Taxi drivers will play a major role in the future of one major city, according to a member of the Scottish Parliament.
Whether it is a trip to the shops, restaurant, a night out or airport run, taxis are the trusted option to get people where they want to go and when they need to get there.
Despite pledges over public transport, few people can rely on buses and trains to get them to their destination on time and without the hassle of several stops, changes and delays.
By choosing a taxi, passengers don’t have to work about finding somewhere to park or pay expensive fees and can enjoy their event or trip as the taxi driver moves on to their next fare. And they can get to their destination knowing the driver is licensed, vetted and has the proper taxi insurance in place.
It is this reliability that has been praised by a Glasgow MSP who says only taxis will keep the heart of the city centre beating.
Speaking about concerns for the food and drink sector in Scotland, Pauline McNeill told the Scottish Parliament: “The taxi trade is vital to keeping the beating heart of a city centre thriving.
Taxi Point reports that during the debate, concerns were raised about the effect the city’s struggling taxi trade is having on the food and drink industry.
Ms McNeill highlighted the vital role played by the taxi trade in keeping the city centre thriving. Taxis have proudly served Glasgow for hundreds of years and it is the home of Patons Taxi Sales and Patons Insurance, which was founded by the family of taxi drivers.
Ms McNeill also called for support to ensure the sector’s growth and resilience, especially as she felt people have a lack of confidence in public transport.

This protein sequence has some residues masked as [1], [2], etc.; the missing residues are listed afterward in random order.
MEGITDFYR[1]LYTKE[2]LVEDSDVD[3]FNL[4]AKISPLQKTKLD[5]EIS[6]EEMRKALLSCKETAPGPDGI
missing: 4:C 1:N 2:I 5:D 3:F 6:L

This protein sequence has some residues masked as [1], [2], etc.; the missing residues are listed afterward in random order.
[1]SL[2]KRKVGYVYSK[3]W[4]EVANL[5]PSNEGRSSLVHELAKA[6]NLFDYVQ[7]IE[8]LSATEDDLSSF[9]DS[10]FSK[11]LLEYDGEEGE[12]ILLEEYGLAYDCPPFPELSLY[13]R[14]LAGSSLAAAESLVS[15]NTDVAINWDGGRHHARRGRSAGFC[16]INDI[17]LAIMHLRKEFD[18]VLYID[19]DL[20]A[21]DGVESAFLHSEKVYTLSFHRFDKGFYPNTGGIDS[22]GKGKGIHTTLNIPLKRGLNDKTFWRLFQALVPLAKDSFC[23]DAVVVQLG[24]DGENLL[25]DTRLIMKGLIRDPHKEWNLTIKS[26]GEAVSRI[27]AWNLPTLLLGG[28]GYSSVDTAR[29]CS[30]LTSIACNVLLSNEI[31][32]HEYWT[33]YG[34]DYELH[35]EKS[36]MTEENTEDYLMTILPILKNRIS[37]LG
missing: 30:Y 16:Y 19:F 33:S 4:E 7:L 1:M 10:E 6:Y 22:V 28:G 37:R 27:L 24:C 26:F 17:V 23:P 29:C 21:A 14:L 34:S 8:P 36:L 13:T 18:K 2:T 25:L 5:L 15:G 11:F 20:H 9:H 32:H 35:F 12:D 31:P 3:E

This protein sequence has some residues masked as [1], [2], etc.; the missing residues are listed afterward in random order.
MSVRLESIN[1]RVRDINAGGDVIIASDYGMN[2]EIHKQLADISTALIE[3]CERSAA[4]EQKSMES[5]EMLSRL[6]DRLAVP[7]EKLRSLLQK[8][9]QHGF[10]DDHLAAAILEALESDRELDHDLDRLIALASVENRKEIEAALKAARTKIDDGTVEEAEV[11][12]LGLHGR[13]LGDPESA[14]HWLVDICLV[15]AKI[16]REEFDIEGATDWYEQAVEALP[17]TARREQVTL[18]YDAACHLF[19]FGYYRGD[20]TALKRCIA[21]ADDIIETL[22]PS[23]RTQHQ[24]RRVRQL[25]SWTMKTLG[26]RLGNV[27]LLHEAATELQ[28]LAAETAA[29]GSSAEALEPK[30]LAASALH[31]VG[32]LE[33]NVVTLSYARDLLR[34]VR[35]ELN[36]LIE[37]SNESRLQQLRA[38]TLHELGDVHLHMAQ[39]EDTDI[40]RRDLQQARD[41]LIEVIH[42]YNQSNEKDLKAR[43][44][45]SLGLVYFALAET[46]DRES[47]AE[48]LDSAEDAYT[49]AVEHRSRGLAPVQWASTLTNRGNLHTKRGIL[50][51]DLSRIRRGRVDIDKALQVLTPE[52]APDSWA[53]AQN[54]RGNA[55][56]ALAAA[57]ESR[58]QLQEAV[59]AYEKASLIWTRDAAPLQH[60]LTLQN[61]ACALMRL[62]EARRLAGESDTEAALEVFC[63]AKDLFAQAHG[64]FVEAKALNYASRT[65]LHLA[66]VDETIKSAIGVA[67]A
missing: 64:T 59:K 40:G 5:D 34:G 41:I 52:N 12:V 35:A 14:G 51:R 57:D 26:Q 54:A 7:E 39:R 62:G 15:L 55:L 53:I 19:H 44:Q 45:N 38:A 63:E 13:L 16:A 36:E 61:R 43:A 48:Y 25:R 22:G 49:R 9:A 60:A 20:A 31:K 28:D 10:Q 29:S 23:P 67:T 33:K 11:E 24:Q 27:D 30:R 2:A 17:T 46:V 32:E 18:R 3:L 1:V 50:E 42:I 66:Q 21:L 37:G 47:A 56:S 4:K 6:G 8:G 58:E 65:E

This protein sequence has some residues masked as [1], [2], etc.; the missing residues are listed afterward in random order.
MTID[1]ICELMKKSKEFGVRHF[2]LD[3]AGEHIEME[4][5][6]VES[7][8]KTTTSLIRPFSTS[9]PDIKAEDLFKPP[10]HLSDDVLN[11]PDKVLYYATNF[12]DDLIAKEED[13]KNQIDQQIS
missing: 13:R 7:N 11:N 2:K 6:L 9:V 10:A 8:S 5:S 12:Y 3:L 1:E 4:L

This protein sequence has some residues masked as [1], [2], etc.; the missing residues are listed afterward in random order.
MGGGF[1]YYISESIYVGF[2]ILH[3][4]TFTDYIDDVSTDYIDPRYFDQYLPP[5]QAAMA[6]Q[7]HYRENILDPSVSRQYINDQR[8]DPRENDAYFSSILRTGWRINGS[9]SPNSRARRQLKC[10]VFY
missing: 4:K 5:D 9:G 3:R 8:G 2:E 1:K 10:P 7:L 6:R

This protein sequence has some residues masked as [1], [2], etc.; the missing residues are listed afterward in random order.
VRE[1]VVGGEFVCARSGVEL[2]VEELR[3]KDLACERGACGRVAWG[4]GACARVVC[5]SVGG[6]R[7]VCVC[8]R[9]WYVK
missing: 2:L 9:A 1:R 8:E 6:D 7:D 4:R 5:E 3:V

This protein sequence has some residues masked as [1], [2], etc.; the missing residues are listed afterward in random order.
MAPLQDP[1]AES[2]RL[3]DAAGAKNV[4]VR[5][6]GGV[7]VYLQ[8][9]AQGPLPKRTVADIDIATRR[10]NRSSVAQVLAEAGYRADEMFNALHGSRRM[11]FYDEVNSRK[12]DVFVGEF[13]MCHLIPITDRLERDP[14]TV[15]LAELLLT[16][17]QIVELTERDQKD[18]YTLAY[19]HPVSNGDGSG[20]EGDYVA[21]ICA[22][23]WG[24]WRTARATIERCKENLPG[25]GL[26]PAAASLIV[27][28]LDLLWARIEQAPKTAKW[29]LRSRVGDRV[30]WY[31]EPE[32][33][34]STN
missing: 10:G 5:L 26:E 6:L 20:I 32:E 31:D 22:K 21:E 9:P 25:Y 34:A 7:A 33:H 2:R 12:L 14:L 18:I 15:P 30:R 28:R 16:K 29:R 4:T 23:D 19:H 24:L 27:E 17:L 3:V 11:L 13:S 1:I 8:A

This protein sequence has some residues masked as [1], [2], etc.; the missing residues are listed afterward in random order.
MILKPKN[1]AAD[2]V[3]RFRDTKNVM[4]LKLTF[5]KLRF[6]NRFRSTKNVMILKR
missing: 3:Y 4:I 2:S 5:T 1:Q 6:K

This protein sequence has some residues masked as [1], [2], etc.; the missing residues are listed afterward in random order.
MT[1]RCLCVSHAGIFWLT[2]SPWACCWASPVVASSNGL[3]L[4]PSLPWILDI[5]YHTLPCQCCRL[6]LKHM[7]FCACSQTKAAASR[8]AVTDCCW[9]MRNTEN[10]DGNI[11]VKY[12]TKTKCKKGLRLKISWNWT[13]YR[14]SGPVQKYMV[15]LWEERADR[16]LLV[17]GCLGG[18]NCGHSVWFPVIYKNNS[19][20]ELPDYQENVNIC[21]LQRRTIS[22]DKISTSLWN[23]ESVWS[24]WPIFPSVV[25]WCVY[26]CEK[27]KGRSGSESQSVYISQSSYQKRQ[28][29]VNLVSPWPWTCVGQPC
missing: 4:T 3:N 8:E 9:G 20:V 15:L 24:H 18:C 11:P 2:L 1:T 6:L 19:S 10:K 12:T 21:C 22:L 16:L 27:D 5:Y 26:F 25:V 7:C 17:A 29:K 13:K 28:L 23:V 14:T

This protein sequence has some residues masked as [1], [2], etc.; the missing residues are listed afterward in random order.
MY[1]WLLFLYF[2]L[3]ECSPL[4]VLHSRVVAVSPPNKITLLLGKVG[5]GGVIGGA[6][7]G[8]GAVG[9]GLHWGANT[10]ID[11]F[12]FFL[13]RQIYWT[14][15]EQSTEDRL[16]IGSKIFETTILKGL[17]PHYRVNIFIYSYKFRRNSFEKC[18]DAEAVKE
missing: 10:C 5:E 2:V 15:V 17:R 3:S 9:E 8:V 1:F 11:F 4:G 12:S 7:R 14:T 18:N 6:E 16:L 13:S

She told MSPs: “I will talk about Glasgow, in my region, which is Scotland’s largest city. The hospitality industry is critical to the supply chain of the food and drink sector and it has been hugely exposed to rising costs, including utility costs and many others.
“There is a lack of confidence in public transport. There has been a huge impact on the taxi trade and a failure to properly support it, which has had an impact on cities such as Glasgow. The taxi trade is vital to keeping the beating heart of a city centre thriving.”
She added that there are vital links between the hospitality and transport sectors which have to be supported if both are to succeed, especially with motorists facing congestion and clean air zone charges.
She said: “Growth and resilience are important, as Colin Smyth mentioned in his contribution when he talked about the bus industry. Young people rely on the night bus service in Glasgow to get home from work in the hospitality sector.
“Many parents who were driving their sons and daughters home from a late shift were met with the introduction of the low-emission zone in Glasgow. The way in which that was done was a disaster. I fear the proposed congestion charges, simply because hospitality is so vital to a city such as Glasgow. If the public lack confidence to come into Glasgow or there is a perception that people cannot do that, and if we do not have the standard of public transport necessary to meet the city’s needs, that will impact on recruitment and jobs.”
Taxi drivers are often the unsung heroes of the community, so it is good to see them recognised like this for the vital role they play.